Gast Bouschet & Nadine Hilbert – Unground

The audio-video installation Unground by Gast Bouschet and Nadine Hilbert is displayed in the historic cellars of Casino Luxembourg, the unique atmosphere of the place – which is similar to that found in grottoes and caverns – perfectly combining with the dark and offbeat universe conveyed by the artistic duo. The whole installation, conceived as an empirical artwork, should be experienced as a progressive descent or an immersion in a particular world.

Between 2010 and 2012, Gast Bouschet and Nadine Hilbert shot videos in London and Iceland. Unground thus begins with sequences filmed at the heart of the financial district of the “City” and Canary Wharf, staging the actors of finance, the agitated flux of a population at the centre of the urban milieu. Disturbing images in black and white set the tone for a reflection on the deviant convulsions of the world economy. The more we plunge into the dark recesses of the cellar, the more city life recedes to be replaced by volcanic landscapes, glaciers and other wastelands in Iceland. The trail takes in typical landscapes that both unite and oppose the financial world (with its day to day precarity) and nature in its most basic condition of strength.

In 2010, the eruption of the Icelandic volcano Eyjafjöll and the resulting cloud of ashes paralysed European air traffic. Bouschet and Hilbert were fascinated by the enormous impact natural forces exert on the course of human affairs and wanted to visually signify this symbolism by placing volcanic ash and ice on the lens for each shoot. This process created dark or even opaque areas in the images, conferring a blurred and non-transparent vision on the takes and disturbing our visual bearings. According to the artists, it is a “piece about the profound crisis of perception we are going through.” (Gast Bouschet). Through the world thus manifested, the artists engage in a metaphysical reflection on the “archaic” forces which determine consciousness and reality.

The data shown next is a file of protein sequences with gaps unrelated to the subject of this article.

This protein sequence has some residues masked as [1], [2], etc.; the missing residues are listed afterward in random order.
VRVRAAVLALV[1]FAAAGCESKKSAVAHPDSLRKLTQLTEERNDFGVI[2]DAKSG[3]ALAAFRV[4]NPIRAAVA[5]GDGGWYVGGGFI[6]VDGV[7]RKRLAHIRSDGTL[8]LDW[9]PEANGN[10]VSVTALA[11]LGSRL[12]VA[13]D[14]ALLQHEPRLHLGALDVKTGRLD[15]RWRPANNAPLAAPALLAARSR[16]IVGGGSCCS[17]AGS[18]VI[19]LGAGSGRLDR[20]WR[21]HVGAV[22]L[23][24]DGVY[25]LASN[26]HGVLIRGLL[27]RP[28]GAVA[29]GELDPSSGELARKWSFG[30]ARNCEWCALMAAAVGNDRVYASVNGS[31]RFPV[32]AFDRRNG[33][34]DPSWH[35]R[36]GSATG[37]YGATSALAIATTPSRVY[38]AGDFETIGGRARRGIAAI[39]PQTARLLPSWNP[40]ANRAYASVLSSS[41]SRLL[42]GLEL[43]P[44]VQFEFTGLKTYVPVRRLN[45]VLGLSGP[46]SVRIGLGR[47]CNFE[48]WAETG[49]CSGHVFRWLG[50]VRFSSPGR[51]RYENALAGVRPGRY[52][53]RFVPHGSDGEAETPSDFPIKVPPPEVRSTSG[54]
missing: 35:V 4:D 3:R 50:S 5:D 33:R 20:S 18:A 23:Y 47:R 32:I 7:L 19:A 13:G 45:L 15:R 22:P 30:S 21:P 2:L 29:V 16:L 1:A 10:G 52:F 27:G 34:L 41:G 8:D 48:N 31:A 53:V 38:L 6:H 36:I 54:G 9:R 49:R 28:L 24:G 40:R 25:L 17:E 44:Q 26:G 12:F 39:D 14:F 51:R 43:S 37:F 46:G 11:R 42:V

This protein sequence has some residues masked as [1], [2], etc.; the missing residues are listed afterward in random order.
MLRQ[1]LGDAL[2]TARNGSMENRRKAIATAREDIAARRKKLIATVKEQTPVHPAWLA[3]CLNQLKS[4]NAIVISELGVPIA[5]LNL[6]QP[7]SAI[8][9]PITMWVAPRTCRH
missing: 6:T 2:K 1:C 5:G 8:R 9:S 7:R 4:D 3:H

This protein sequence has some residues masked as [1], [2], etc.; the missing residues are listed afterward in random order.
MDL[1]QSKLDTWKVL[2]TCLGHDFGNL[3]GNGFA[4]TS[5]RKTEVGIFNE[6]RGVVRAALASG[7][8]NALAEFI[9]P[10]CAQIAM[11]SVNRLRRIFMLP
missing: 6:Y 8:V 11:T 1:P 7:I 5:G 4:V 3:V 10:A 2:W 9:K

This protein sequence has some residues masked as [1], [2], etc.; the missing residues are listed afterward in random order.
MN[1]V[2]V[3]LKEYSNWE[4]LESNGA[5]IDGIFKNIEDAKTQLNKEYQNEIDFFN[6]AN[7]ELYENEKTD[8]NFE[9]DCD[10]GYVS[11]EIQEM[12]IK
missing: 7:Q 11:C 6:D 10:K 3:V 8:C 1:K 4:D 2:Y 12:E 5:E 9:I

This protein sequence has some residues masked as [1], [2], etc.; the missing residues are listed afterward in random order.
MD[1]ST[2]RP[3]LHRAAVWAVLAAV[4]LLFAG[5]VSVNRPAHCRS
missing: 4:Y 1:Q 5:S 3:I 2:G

The images coupled with the music engender both the cognitive process and physical sensations. The videos were coupled with sound and put to music by Jason van Gulick for the London sequences and by Stephen O’Malley for the second part of the exhibition – with the aim of confronting two distinct musical universes. The tormented, syncopated rhythms of the drums (van Gulick) reply to the agitation of the city at the beginning of the trail. The images become gradually more abstract while time and movement slow down and the sounds darken and become heavier (O’Malley). A concert-performance by Jason van Gulick and Stephen O’Malley has been programmed for Friday 4 January 2013, providing an opportunity for spectators to immerse themselves in the universe of Unground.